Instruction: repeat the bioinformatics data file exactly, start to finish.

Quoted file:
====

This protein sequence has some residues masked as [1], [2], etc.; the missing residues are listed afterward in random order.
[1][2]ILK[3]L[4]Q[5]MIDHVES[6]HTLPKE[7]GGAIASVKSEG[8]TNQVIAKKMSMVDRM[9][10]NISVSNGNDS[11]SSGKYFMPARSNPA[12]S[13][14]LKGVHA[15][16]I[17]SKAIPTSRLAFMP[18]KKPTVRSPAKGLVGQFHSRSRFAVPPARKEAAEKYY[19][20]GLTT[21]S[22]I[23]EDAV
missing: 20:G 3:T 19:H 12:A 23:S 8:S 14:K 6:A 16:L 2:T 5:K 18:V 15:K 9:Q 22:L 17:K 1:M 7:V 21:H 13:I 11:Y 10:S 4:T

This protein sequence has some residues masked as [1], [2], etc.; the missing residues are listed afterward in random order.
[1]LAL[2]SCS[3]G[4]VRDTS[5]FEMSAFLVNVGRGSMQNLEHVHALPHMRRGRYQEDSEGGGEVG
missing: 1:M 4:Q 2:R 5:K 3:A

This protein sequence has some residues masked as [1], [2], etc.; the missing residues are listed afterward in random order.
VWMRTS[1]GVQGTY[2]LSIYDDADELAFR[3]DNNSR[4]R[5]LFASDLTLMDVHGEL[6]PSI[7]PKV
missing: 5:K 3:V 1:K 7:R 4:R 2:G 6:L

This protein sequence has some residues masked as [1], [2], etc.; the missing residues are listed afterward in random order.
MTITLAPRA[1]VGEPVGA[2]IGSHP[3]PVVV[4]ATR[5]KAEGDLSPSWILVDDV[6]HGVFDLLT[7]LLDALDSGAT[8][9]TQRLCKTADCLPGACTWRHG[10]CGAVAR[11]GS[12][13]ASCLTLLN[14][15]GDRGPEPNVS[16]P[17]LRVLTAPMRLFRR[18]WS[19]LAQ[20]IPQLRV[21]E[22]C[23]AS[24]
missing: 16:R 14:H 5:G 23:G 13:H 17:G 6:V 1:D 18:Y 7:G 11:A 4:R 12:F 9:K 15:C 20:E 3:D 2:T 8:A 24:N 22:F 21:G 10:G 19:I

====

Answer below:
This protein sequence has some residues masked as [1], [2], etc.; the missing residues are listed afterward in random order.
[1][2]ILK[3]L[4]Q[5]MIDHVES[6]HTLPKE[7]GGAIASVKSEG[8]TNQVIAKKMSMVDRM[9][10]NISVSNGNDS[11]SSGKYFMPARSNPA[12]S[13][14]LKGVHA[15][16]I[17]SKAIPTSRLAFMP[18]KKPTVRSPAKGLVGQFHSRSRFAVPPARKEAAEKYY[19][20]GLTT[21]S[22]I[23]EDAV
missing: 20:G 3:T 19:H 12:A 23:S 8:S 14:K 6:A 16:L 2:T 5:K 18:V 15:K 9:Q 22:L 17:K 1:M 7:V 21:H 13:I 11:Y 10:S 4:T

This protein sequence has some residues masked as [1], [2], etc.; the missing residues are listed afterward in random order.
[1]LAL[2]SCS[3]G[4]VRDTS[5]FEMSAFLVNVGRGSMQNLEHVHALPHMRRGRYQEDSEGGGEVG
missing: 1:M 4:Q 2:R 5:K 3:A

This protein sequence has some residues masked as [1], [2], etc.; the missing residues are listed afterward in random order.
VWMRTS[1]GVQGTY[2]LSIYDDADELAFR[3]DNNSR[4]R[5]LFASDLTLMDVHGEL[6]PSI[7]PKV
missing: 5:K 3:V 1:K 7:R 4:R 2:G 6:L

This protein sequence has some residues masked as [1], [2], etc.; the missing residues are listed afterward in random order.
MTITLAPRA[1]VGEPVGA[2]IGSHP[3]PVVV[4]ATR[5]KAEGDLSPSWILVDDV[6]HGVFDLLT[7]LLDALDSGAT[8][9]TQRLCKTADCLPGACTWRHG[10]CGAVAR[11]GS[12][13]ASCLTLLN[14][15]GDRGPEPNVS[16]P[17]LRVLTAPMRLFRR[18]WS[19]LAQ[20]IPQLRV[21]E[22]C[23]AS[24]
missing: 16:R 14:H 5:G 23:G 13:H 17:G 6:V 1:D 18:Y 7:G 11:A 4:R 12:F 9:K 15:C 20:E 3:D 2:T 8:A 24:N 22:F 21:G 10:G 19:I